Joining forces. Teaming up. Going partners. Whatever you call it, choosing a law partner can be a pivotal decision in one’s career. Most criminal defense attorneys practice solo, enjoying the “lone-wolf” style of life. However, a well working partnership can enhance the lives of each partner in ways that one lawyer working alone cannot. Conversely, the wrong collaboration (as in marriage) could mean professional and financial disaster. So, what essential qualities should your partner have if you’re contemplating the plunge? What qualities should a prospective law partner look for in you? A successful and long-lasting alliance, suffice it to say, is one based on value compatibility at many different levels.
On ethics and character. Partners should be acting for the greater good of the firm even at their personal expense. Will your potential law partner regularly make this sacrifice? And will you? Partners should share similar standards of ethical conduct. You don’t want to lose sleep over what your law partner is doing in-and-out of the office. In this regard, you may not want to be the significantly more conservative lawyer. Once bound in business, lawyers may be liable for the unethical conduct of their law partner. See Rule 5.01, Texas Disciplinary Rules of Professional Conduct. Consequently, prospective law partners should share a similar level of commitment toward ethical conduct. At a more foundational level your law partner must be someone you trust. Lack of trust builds resentment on both sides and erodes the partnership’s goals. Would you trust the candidate with your money? With your clients? Partners in a law firm have a fiduciary responsibility to each other and the firm. Will you trust them to do the right thing where the conduct of client matters is concerned? And beyond this, how will the partners deal fairly and ethically with associates and staff? If you have questions about a prospect’s qualifications, talk to judges, opposing counsel, and other lawyers with whom the candidate has worked. If they are a good choice your inquires will be welcomed.
On spending money. Are you a saver or a spender? Your law partner’s spending habits may become your problem. Since money troubles bring relationship troubles, the partners should be synchronized when it comes to cash. We tend to avoid financial issues until obstacles develop. Consequently, talk money before committing yourself to the partnership. How much will you spend on salaries and benefits? What is the most appropriate compensation formula for the partners? What about the marketing budget? How much of gross monthly receipts should be earmarked for overhead and new client development? Will your partner require large expenditures for malpractice insurance? How will the profits of the partnership be disbursed or plowed back into the firm as equity? Are you bringing money or property to the partnership? Who will control the utilization of these resources? The money issue list goes on and on. Develop a plan with your partner to address contingencies.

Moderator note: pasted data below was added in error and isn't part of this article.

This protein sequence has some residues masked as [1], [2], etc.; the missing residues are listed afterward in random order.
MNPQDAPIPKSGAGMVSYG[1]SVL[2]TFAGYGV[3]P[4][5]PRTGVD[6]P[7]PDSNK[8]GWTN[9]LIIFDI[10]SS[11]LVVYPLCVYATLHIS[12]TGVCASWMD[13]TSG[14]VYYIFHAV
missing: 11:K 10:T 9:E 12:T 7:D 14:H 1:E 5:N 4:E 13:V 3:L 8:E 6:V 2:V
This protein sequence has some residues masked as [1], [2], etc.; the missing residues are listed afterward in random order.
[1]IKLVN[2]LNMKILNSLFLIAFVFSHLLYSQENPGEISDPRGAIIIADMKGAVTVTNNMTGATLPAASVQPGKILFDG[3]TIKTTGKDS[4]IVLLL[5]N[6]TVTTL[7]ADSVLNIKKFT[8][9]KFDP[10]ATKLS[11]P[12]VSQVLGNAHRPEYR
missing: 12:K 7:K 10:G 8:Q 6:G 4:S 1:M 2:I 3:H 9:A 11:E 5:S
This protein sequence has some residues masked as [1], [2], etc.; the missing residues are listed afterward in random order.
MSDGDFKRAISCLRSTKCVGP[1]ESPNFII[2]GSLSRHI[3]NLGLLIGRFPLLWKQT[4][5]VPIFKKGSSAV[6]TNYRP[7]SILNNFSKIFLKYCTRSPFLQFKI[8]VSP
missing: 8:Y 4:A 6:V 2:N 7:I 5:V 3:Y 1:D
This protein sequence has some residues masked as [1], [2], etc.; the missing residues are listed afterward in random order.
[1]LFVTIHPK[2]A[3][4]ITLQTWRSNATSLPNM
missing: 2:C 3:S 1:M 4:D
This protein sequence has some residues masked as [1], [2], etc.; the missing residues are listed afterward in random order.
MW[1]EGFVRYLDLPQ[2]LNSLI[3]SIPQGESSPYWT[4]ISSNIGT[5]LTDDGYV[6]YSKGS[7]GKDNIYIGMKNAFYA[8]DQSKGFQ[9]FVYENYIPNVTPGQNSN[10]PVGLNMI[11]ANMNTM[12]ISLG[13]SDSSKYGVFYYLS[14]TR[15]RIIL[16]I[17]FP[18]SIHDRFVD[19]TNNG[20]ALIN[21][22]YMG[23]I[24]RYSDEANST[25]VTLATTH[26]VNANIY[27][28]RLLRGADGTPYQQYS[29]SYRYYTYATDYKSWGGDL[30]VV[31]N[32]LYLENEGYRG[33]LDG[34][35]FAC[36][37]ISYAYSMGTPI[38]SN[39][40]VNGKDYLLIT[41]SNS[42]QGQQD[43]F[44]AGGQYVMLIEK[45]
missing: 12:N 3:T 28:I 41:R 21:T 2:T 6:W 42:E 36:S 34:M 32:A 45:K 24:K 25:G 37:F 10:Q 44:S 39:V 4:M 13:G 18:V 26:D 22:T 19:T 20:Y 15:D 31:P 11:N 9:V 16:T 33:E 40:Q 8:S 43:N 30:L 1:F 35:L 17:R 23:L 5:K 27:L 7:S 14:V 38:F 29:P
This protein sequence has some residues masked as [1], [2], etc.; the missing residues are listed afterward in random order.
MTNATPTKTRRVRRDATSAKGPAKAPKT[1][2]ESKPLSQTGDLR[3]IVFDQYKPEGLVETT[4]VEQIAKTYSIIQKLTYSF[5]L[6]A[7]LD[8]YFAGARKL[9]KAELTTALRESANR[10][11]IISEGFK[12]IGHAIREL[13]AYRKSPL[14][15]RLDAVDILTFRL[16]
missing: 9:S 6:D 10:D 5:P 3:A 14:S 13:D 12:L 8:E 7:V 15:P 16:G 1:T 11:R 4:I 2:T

On practice management and business development. People combine forces for mutual advantage. A successful partnership doesn’t require the attorneys to practice the same kind of law. Indeed, lawyers practicing in different specialties can support each other and develop opportunities for cross-selling. In the stock market world it’s called diversification. Are you in agreement regarding the types of clients the firm will accept? More clients at lower fees or fewer clients at premium pricing? Are your strategies for fee collection complementary? Is your prospective partner as committed to business expansion as you? How will the firm develop new clients? Who will be the rainmaker or will both partners pull equal weight? Who will be responsible for updating the firm’s website with regular, fresh content? Do you have the same commitment to customer service, returning phone calls, and promise keeping? Depending upon your natural strengths and talents, what qualities make you a valuable asset to a prospective partner? A law partnership is, first and foremost, a business arrangement. Reduce your partnership agreement to writing and avoid messiness, conflicts, and misunderstandings in the future. Considering hiring an outside consulting lawyer to help craft the accord.
Given these points, there is something visionary about an alliance becoming greater than the sum of its individual parts. An effective law partnership can do that by being both professionally and personally rewarding. So, if you wish to renounce the lone-wolf lifestyle and team up with another lawyer, consider the multifarious values at stake. Money and practice management will always be an issue. Ethics and character are even more foundational. Most of all, enjoy the adventure together.
(“Off the Back” featured in the “Voice For The Defense” March 2015)
Stephen Gustitis is a criminal defense lawyer in Bryan-College Station. He is Board Certified in Criminal Law by the Texas Board of Legal Specialization. He is also a husband, father, and retired amateur bicycle racer.
“Off the Back” is an expression in competitive road cycling describing a rider dropped by the lead group who has lost the energy saving benefit of riding in the group’s slipstream. Once off the back the rider struggles alone in the wind to catch up. The life of a criminal defense lawyer shares many of the characteristics of a bicycle rider struggling alone, in the wind, and “Off the Back.” This column is for them.